Linderhof is the only one of the three of Ludwig's castles that was completed during his lifetime and in which he actually lived. The setting is spectacular, and the weather gods favored us yet once again with beautiful blue skies.

Sunday, September 27, 2015

Amsterdam: Riding Through the Polders

We experienced a special treat today - a bike-riding tour through the polders north of Amsterdam with our guide, Jelte. We tracked him down after our fabulous foodie tour with him on Thursday to ask if he might be available for a private tour this weekend, and he was free today. He arrived at our apartment at 10:00 with bicycles. 

"What would you like to do?" he asked. As soon as he mentioned riding in the polders in the countryside, my hand shot up. He had very considerately made arrangements for Mark to ride along in a crate with a seat in front of the cyclist that is usually used for freight. This way, Mark could experience a tour he otherwise would not have been able to.

The rest of this post is just going to be pictures. Most of them have been enhanced with filters. I don't apologize for this. It is so difficult to convey what we see, particularly when riding through countryside that is as flat as a pancake and where the cloud-scape is amazing. Filters highlight what we have seen. In this regard, I liked a quote by Vincent Van Gogh that we saw painted on the wall of the Van Gogh museum the other day:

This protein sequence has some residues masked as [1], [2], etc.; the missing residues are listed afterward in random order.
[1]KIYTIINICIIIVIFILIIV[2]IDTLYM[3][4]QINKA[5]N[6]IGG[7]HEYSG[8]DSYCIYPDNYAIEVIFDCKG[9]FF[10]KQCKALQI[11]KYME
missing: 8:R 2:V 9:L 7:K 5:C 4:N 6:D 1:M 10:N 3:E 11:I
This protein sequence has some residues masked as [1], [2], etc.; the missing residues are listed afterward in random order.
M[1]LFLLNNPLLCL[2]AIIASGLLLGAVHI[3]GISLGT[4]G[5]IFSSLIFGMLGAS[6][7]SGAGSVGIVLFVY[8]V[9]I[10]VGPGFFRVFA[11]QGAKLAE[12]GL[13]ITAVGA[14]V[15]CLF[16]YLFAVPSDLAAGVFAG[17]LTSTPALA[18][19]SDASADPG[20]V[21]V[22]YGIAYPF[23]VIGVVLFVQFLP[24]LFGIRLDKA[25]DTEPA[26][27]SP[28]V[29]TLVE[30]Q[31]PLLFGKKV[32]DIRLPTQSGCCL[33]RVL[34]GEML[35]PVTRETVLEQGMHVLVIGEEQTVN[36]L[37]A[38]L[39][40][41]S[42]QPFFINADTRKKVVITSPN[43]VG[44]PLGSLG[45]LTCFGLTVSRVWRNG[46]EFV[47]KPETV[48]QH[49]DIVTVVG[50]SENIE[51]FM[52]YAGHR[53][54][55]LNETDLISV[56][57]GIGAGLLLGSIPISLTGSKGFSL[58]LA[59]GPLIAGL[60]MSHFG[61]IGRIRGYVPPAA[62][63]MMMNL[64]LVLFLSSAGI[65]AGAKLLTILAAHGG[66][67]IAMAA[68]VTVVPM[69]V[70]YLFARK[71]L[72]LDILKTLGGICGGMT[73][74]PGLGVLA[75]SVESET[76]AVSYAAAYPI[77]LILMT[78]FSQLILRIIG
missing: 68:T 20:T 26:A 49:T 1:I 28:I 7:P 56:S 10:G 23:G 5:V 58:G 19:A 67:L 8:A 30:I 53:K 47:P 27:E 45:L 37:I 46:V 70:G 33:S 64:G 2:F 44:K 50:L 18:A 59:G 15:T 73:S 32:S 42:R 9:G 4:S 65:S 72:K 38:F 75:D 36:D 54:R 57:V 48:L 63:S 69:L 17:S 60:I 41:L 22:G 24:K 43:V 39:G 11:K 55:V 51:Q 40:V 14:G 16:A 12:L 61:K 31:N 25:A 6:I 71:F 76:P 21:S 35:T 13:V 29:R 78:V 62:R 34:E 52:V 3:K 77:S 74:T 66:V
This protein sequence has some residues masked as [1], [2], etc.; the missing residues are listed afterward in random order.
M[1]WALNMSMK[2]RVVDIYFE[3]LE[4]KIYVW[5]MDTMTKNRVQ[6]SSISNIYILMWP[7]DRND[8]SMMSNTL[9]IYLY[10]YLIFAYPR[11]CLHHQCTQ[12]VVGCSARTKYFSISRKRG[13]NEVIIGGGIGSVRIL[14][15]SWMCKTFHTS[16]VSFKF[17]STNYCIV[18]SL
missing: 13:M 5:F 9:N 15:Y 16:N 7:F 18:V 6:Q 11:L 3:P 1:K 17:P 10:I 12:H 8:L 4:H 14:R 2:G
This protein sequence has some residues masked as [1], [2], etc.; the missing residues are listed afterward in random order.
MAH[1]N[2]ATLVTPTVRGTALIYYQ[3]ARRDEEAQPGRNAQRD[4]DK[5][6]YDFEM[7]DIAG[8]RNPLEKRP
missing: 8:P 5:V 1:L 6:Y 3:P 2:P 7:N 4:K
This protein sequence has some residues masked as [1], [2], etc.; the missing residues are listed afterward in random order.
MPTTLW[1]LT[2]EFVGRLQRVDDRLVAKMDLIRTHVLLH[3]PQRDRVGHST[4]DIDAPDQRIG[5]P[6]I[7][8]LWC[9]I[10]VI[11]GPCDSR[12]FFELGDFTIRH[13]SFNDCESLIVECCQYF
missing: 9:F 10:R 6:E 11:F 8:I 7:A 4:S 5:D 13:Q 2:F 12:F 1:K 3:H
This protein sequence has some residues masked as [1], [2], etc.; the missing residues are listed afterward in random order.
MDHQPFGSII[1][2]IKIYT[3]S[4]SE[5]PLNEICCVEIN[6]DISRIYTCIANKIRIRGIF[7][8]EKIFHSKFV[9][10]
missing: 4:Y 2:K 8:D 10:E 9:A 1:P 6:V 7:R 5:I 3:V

"Instead of trying to render exactly what I have before my eyes, I use color to express myself forcefully."
I'm not Vincent Van Gogh, obviously, but I enjoy creating art through my humble iPhone pictures.

Lunch in Durgerdam


When we arrived back in Amsterdam, we concluded our tour with a visit to Cafe Papeneiland for one, last piece of heavenly apple pie with oodles of whipped cream.

We are ready to move on to Fuessen, Germany at the foot of the Bavarian Alps, but this city of canals, trees and beautiful buildings ... It's been a wonderful few days. I love this place.

Saturday, September 26, 2015

Our Daughter's Blog Post About Mark's Cancer

"[Mark's cancer has] been a part of his life for a while now. My life, too. Almost like a person. Like an unexpected guest who shows up on your doorstep, telling you they are going to be a part of your family. You can't say no. So you let that person in. You let cancer into your life and tell it to go in the corner and keep its mouth shut, because it's easier to ignore something when it's silent. You forget it's there. But the thing is cancer never leaves the house. It's there, in every room, every conversation, every hug. You feel its presence."  ~ Rachel Broom
I am extremely proud of Rachel and thankful that she is our daughter. You can read the entire post by following this link.

Amsterdam: Of Markets, Museums and Men

We awoke to brilliant blue skies this morning here in Amsterdam. Our first stop would be breakfast at the cafe where we stopped yesterday for pie, followed by a visit to the flower market.

Our corner of Amsterdam

This exotic beauty eyed us from a bench across from our table.

Three eggs over toast with bacon and cheese. A bit too much fat, but we survived.

View of the Nieuwe Kerk as we left the cafe this morning.

The flower market was a bit of a disappointment. When Mark was here almost 20 years ago, he came in the spring, and the place was overflowing with beautiful flowers. There weren't many there today, however. What there were a lot of were tourists and tacky souvenirs, although I did find an authorized Delft store where I purchased an addition to the Christmas ornament collection.